The interesting thing is that I’m using US government issued computer (for use with MWR) so this means I’m using US purchased equipment, with US software on US soil and I can’t watch my US subscription to Netflix. So glad I chose to serve overseas.

  1. Rich

    If anything, Netflix should find a way to integrate VPN into their own software and then proceed to tell the governments and ISP’s that try to block or throttle them (unless they pay a ransom), to pound sand.

  2. Chris

    Netflix can just redirect to the owner’s contry the page with the logon infos. No matter vpn is part of the game or not 😉

  3. Donna

    Netflix is not serious about this. They are merely paying lip service to their regional content providers.

    As Chris said, they can easily lock this down to a region based on the customers payment information. Hulu, Spotify, Google Play Store, Apple iTunes and a host of others already do this. It’s not rocket science.

    Netflix probably generates a ton of revenue from out of region subscribers and my guess…… they want to continue doing this.

    1. Somebody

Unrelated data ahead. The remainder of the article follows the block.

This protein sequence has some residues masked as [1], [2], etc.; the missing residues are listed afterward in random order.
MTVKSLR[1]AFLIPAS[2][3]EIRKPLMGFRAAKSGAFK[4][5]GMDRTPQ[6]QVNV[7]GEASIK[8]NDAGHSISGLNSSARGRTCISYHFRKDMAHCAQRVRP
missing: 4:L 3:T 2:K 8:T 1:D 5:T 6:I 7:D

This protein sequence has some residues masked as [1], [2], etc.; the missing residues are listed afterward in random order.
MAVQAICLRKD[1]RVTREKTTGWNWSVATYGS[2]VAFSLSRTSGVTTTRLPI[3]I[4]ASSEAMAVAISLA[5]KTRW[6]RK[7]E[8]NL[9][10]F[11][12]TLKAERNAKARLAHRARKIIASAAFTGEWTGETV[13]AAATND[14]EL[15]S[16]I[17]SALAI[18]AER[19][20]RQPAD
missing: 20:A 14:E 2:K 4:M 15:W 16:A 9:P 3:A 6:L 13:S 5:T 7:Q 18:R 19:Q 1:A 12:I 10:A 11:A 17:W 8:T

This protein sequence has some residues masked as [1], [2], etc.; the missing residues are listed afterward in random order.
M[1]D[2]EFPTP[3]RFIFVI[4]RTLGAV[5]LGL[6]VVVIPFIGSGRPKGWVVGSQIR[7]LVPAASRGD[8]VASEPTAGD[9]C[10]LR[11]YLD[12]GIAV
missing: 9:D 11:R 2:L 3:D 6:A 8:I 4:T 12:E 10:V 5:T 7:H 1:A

If they could just please hurry up and implement THAT — netflix region locked to billing country, then it would end this whole stupid cat and mouse game once and for all.

      Because all I’d have to do is log into my netflix account and change the billing address associated with my credit card. I already have 4 addresses on my credit card in two different countries, all of which are accepted as a valid billing address.

      The reason why they don’t implement THAT, however, is because they aren’t legally allowed to give you YOUR country’s catalog when you are somewhere else.

  4. Martin

    Hi, I have a flashrouter with DD-WRT and a VPN by PureVPN. on the 22 Jan 2016 I receive the following message from Netflix. You seem to be using an unblocker or proxy. Please turn off any of these services and try again. I have been working with my VPN provider to try and resolve this matter, unsuccessfully to date. So, yes Netflix can and will block users accessing US content via VPNs.

    1. Somebody

      Except that it is on a case-by-case basis. They can’t actually detect that you are using a VPN, they can only detect that there are currently 2000 customers who happen to be using the SAME IP ADDRESS. So they add that IP address to the blacklist.